An analysis of the gender and social determinants of health in urban poor areas of the most populated cities of Pakistan

Ahmed, Khawaja Aftab, Grundy, John, Hashmat, Lubna, Ahmed, Imran, Farrukh, Saadia, Bersonda, Dexter, Shah, Muhammad Akram, Yunus, Soofia, and Banskota, Hari Krishna (2022) An analysis of the gender and social determinants of health in urban poor areas of the most populated cities of Pakistan. International Journal for Equity in Health, 21 (1). 52.

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Abstract

Background: Recent surveys, studies and reviews in urban areas of Pakistan have highlighted the impacts of social inequities on access of women and children to health services for women and children in Pakistan. Objectives: The Urban Slum Profiles and coverage surveys were conducted between 2017 and 2019. The objective of the profiles was to obtain an updated listing of slums and other underserved areas, and to better understand current vaccination and health service coverage in these areas. Utilising findings from these studies, this paper aims to better understand the gender and social determinants of health that are giving rise to health inequalities in the slums.

Methods: The Urban Slum Profiles adopted a mixed methods approach combining both qualitative and quantitative methods. The study was comprised of two main survey approaches of Urban Slum Profiles and Immunisation Coverage Survey in 4431 urban poor areas of the 10 most highly populated cities of Pakistan.

Results: Findings are classified into six analytic categories of (1) access to health services, (2) female workforce participation, (3) gender-friendly health services, (4) access to schools and literacy, (5) social connections, and (6) autonomy of decision making. Out of a national sample of 14,531 children in urban poor areas of 10 cities, the studies found that just over half of the children are fully immunised (54%) and 14% of children had received zero doses of vaccine. There are large shortages of health facilities and female health workforce in the slums, with significant gaps in the quality of health infrastructure, which all serve to limit both demand for, and supply of, health services for women and children. Results demonstrate low availability of schools, low levels of female literacy and autonomy over decision making, limited knowledge of the benefits of vaccination, and few social connections outside the home. All these factors interact and reinforce existing gender norms and low levels of health literacy and service access.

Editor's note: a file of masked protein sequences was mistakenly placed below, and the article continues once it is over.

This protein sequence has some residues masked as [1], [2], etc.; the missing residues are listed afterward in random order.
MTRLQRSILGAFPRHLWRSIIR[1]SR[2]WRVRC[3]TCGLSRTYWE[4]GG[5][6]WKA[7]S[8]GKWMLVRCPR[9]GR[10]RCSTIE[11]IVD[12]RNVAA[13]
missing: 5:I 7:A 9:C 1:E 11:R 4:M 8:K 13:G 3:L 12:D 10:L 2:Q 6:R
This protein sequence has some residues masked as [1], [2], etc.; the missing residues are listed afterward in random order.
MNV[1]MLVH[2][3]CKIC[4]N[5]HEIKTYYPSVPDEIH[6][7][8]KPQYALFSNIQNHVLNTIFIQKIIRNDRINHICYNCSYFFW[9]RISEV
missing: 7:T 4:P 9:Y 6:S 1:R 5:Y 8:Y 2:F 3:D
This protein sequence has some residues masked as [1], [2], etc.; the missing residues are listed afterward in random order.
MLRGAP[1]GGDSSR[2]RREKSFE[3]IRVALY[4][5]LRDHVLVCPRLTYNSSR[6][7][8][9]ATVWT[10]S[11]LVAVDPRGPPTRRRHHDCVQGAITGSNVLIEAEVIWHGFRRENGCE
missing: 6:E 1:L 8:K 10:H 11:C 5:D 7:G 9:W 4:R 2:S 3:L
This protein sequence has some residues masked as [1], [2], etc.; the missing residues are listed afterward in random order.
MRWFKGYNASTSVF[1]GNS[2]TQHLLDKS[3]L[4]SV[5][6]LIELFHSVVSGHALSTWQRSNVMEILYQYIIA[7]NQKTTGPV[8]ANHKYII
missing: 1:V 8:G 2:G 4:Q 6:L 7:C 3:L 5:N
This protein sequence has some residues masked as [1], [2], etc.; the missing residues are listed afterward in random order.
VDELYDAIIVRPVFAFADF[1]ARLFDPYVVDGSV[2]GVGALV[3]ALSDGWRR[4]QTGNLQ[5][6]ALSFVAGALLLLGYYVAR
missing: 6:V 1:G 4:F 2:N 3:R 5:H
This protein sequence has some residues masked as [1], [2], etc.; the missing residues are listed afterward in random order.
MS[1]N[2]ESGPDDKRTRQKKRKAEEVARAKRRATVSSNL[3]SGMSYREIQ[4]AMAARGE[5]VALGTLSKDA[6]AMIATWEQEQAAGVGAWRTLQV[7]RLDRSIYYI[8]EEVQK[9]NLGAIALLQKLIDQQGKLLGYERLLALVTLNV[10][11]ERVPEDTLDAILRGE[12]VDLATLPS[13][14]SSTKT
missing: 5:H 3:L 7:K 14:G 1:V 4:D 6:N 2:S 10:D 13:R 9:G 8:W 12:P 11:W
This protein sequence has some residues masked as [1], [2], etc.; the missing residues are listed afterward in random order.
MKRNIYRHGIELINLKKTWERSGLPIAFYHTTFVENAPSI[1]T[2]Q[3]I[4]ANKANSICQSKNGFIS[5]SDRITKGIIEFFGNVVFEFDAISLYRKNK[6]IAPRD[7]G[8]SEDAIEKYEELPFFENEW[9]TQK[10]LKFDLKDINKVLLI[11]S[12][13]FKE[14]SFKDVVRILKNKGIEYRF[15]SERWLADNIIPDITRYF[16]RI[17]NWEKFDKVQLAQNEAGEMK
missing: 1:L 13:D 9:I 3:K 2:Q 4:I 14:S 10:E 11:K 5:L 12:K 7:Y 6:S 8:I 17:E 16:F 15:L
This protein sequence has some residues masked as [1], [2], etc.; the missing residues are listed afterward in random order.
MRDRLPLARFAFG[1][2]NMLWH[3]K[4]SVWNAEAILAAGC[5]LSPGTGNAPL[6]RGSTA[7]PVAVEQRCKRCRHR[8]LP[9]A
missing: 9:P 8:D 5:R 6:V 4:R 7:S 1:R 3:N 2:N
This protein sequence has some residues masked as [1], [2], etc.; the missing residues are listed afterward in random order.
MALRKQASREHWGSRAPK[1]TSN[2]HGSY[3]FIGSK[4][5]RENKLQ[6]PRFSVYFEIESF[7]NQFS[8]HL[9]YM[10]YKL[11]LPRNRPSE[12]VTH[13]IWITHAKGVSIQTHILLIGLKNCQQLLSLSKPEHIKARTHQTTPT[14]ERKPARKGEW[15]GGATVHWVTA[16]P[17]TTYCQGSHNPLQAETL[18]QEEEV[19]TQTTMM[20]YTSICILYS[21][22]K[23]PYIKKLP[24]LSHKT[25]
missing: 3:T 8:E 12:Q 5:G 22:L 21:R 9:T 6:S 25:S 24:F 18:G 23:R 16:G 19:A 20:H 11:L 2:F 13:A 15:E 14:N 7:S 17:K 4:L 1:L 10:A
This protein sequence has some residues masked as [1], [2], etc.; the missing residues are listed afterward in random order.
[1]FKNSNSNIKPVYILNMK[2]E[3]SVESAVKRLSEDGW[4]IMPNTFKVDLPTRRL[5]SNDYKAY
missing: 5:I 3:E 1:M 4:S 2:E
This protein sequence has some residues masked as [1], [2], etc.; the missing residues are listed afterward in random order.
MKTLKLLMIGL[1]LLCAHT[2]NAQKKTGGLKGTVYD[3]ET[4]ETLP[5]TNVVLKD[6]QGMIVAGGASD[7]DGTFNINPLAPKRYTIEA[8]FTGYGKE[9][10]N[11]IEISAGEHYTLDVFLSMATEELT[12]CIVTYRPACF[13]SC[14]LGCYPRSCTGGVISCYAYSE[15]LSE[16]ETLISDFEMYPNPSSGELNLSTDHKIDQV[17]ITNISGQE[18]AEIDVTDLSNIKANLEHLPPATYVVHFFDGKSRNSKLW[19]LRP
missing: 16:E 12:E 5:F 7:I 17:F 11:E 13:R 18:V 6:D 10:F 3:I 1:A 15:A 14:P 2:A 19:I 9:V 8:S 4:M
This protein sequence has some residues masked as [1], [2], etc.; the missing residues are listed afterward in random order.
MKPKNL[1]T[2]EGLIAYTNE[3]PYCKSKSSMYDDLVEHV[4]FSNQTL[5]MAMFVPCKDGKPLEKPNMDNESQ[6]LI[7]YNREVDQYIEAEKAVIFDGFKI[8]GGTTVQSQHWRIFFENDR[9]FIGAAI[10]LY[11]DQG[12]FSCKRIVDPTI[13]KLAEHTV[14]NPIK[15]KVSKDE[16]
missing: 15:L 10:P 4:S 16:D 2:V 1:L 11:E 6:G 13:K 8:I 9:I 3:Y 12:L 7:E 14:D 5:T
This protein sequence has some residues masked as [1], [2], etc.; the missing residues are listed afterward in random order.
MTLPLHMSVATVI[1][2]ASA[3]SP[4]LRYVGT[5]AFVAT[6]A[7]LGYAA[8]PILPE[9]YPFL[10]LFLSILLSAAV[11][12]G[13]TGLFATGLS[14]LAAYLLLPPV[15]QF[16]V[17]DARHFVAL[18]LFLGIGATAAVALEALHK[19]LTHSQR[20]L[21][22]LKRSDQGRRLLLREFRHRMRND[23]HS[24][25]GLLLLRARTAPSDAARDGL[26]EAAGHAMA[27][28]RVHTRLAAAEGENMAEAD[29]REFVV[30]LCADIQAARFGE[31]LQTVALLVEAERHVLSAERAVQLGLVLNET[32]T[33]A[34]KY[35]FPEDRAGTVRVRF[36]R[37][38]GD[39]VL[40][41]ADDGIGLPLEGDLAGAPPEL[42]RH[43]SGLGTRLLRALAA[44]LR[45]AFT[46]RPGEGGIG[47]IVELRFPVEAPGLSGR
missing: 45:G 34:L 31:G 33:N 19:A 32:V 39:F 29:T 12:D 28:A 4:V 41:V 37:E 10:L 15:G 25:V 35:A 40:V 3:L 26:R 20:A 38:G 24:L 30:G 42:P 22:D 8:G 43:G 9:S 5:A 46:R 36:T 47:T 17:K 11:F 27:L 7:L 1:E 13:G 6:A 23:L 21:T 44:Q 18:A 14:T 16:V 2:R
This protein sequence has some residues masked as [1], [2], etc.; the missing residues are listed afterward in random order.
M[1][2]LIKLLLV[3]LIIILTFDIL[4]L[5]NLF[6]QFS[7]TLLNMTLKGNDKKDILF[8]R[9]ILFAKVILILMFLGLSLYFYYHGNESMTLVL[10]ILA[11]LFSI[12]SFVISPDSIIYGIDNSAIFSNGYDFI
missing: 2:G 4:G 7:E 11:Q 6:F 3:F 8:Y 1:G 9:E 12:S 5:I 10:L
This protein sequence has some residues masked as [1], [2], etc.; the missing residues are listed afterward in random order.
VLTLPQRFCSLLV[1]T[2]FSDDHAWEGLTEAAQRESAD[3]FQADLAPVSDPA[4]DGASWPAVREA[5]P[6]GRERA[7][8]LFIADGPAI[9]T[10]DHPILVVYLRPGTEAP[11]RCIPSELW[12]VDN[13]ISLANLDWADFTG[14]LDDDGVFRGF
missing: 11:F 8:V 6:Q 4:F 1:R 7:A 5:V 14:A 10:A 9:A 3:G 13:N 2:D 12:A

Conclusion: The Urban Slum profiles and coverage studies provide an opportunity to introduce gender transformative strategies that include expansion of a female health workforce, development of costed urban health action plans, and an enabling policy environment to support community organisation and more equitable health service delivery access.

Item ID: 74435
Item Type: Article (Research - C1)
ISSN: 1475-9276
Keywords: Gender, Immunization, Pakistan, Primary health care, Social determinants, Vaccination
Copyright Information: © The Author(s) 2022. Open Access This article is licensed under a Creative Commons Attribution 4.0 International License, which permits use, sharing, adaptation, distribution and reproduction in any medium or format, as long as you give appropriate credit to the original author(s) and the source, provide a link to the Creative Commons licence, and indicate if changes were made. The images or other third party material in this article are included in the article’s Creative Commons licence, unless indicated otherwise in a credit line to the material. If material is not included in the article’s Creative Commons licence and your intended use is not permitted by statutory regulation or exceeds the permitted use, you will need to obtain permission directly from the copyright holder. To view a copy of this licence, visit http://creativecommons.org/licenses/by/4.0/. The Creative Commons Public Domain Dedication waiver (http://creativecommons.org/publicdomain/zero/1.0/) applies to the data made available in this article, unless otherwise stated in a credit line to the data.
Date Deposited: 14 Oct 2022 02:28
FoR Codes: 42 HEALTH SCIENCES > 4206 Public health > 420606 Social determinants of health @ 70%
42 HEALTH SCIENCES > 4206 Public health > 420602 Health equity @ 30%
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